K-os, born Kevin Brereton, is a genuine neo-crossover rap n’ roller who’s music, much like your Ipod, might speak to hipster club kidz, pop chart gazers, Canadian indie rockers, dirty south electronic rap renegades, or reggae rude boys simultaneously. As it should –his rhyme and crooning skills took root in arguably the most polyglot and multi-cultural city on the planet, Toronto. And he’s quite vocal about his not belonging to any one genre – he belongs to them all. Says k-os: “I’m a historical opportunist who’s grown up on everything from Dylan to Marley to KRS-One…I’ve never seen myself as just a hip hop artist.
On Yes!, his 12 song deep fourth album, released in Canada on Nettwerk/Universal, the now Vancouver-based upstart has consolidated everything he’s done before, and chimed in where his head’s at now, like a more musically seasoned audio auteur would, despite his past successes. “As cliché as it may sound, this record really does take the best elements of my past work” he explains. “Strangely, three albums later, it feels like I’m starting new again, with a new label, manager, and agent. This album is a return to me picking up drum machines, guitars, keyboard and going for broke!
The opening track “Zambony” is an electro-revivalist dance floor number where M.I.A meets Justice and The Cool Kidz in Amsterdam to dance and get musically high – craftily using his keyboard as a drum machine, aided by haunting, ethereal vocals, strings and tabla, and spits some of the tightest rapid-fire verses of his celebrated career.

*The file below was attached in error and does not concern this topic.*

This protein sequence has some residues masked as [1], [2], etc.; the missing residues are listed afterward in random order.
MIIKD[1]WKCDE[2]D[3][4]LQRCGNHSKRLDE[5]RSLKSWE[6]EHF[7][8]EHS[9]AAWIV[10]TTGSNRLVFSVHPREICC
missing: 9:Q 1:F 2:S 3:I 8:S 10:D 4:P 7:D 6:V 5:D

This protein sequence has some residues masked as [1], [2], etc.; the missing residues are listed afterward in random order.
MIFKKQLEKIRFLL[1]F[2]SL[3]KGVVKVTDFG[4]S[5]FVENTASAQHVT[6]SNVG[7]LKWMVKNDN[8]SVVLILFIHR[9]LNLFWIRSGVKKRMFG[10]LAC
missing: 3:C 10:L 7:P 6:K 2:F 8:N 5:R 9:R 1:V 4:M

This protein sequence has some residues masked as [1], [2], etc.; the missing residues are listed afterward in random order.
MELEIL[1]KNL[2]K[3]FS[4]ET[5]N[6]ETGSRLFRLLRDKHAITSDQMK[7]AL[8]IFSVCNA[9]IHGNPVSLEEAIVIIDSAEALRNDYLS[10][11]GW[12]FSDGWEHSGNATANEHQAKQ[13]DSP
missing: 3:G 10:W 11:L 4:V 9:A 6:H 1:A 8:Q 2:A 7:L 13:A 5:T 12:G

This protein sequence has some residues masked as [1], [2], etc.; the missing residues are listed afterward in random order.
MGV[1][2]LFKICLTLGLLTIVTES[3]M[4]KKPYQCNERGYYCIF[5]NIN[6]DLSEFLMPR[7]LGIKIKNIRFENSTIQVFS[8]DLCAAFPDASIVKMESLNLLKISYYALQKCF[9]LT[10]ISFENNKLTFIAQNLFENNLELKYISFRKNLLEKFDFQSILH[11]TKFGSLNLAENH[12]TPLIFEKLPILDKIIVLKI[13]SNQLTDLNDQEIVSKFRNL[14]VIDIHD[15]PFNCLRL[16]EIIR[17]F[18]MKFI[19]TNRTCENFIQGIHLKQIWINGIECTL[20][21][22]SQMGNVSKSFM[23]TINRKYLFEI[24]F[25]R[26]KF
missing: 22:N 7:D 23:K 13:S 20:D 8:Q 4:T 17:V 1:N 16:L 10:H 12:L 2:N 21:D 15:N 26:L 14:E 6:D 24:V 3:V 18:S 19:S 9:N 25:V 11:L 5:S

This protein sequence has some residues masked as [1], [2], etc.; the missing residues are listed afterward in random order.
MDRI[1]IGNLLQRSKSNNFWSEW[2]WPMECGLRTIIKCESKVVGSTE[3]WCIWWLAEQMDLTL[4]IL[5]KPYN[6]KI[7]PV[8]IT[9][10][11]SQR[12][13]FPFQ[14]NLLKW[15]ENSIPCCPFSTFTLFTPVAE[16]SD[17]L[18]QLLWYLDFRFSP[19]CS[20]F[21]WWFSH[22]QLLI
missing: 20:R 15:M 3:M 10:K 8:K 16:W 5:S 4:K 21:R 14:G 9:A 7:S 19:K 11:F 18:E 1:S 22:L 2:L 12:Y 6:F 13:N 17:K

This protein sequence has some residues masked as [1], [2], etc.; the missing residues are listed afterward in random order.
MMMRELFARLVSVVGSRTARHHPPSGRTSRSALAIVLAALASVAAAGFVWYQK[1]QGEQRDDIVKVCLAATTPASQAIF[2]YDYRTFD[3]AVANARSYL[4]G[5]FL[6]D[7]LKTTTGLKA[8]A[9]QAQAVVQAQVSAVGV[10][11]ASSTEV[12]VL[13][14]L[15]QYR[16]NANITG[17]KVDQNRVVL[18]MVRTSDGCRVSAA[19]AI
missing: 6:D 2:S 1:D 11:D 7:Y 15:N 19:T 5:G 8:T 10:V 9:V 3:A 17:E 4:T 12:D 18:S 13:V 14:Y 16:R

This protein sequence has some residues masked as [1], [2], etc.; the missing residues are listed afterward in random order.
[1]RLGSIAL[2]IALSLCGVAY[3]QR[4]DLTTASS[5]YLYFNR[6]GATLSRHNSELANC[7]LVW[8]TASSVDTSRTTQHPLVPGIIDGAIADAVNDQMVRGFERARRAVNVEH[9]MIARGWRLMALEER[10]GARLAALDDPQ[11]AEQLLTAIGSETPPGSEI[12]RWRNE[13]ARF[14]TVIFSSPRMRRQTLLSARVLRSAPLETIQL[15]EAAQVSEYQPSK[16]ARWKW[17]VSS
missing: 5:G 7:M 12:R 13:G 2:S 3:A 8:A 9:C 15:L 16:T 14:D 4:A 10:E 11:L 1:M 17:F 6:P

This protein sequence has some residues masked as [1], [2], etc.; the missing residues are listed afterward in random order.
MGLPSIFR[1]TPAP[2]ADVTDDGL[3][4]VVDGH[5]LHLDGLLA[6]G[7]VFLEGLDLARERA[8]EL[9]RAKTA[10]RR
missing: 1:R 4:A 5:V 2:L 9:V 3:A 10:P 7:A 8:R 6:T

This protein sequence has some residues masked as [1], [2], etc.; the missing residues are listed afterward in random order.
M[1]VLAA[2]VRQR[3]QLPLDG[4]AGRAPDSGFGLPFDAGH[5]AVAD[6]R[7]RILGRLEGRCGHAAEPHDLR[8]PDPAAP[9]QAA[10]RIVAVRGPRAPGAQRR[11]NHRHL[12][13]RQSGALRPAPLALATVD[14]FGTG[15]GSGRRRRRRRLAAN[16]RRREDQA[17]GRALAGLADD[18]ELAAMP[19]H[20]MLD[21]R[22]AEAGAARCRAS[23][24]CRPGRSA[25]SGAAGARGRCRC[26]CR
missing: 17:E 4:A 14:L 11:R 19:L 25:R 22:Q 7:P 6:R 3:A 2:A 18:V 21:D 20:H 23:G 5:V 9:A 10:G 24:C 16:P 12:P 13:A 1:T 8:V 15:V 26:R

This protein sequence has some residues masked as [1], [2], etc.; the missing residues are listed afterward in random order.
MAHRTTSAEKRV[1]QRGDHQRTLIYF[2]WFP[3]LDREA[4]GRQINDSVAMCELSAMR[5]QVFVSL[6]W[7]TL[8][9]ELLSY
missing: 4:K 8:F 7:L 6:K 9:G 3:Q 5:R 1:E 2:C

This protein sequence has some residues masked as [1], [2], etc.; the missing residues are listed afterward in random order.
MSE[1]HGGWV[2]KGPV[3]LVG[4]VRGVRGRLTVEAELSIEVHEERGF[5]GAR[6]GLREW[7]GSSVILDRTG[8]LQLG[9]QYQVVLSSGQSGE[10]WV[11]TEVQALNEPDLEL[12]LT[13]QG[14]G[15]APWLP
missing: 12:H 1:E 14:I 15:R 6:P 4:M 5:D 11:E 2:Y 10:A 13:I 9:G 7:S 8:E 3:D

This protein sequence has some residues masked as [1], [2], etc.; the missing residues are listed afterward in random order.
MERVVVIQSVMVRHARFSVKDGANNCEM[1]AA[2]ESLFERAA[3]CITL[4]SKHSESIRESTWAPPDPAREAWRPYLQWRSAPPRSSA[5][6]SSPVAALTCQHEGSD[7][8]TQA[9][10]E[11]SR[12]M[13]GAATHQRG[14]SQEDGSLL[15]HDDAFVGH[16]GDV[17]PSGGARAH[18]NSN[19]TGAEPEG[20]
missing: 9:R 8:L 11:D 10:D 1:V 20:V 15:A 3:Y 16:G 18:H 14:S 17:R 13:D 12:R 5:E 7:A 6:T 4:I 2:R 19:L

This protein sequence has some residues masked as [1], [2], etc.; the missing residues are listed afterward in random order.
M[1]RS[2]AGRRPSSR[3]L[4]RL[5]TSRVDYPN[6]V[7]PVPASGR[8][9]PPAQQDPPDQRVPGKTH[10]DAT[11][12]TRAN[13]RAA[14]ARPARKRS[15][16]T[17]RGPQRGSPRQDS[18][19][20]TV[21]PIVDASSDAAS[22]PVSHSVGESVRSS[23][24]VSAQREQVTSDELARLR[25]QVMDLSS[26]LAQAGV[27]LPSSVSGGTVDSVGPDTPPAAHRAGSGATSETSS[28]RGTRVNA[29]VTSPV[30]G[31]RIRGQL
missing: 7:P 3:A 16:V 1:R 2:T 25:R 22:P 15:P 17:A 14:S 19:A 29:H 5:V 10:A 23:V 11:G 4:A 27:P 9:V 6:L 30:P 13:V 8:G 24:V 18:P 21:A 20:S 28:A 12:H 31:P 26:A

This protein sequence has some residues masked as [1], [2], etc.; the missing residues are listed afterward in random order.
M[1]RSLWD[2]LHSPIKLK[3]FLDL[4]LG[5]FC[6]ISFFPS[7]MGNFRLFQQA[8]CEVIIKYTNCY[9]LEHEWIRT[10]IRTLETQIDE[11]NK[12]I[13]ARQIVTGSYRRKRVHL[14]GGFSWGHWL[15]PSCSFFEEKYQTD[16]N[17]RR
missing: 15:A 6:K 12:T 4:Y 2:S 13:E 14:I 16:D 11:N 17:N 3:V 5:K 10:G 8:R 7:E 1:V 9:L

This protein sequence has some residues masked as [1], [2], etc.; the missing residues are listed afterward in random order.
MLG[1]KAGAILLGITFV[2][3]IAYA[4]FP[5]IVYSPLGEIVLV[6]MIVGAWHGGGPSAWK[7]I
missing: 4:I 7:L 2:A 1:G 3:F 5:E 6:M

A superb danceable pop album in the classic sense, Yes! leaves behind much of the social commentaries present on his previous albums. Surefire stealth hit single “4321″ utilizes the aesthetic template of hip-hop with a neck snapping break beat, but mashes up the other elements you’ve always heard on k-os tracks like “Superstarr Pt. Zero” with DJ cuts, a hooky chorus, upright bass blasts, and trickling piano plays. As its title slyly suggests, the song was intentionally recorded as a Bizarro rap response to his friend Feist’s Grammy nominated “1,2,3,4″ hit (he’s done remix work for her on the Let It Die remix release on “Mushaboom”). As he explains: “I thought how interesting would it be to do a hip hop version of this song? It’s about the battle of the sexes, where I’m rapping “what are we fighting for?” Is this gender war going to happen forever? It’s me saying I hope not.
For tickets click here
For further information click here
Event Category: Live Music
When: August 23, 2013
Where: Union Transfer
More Info: http://www.utphilly.com/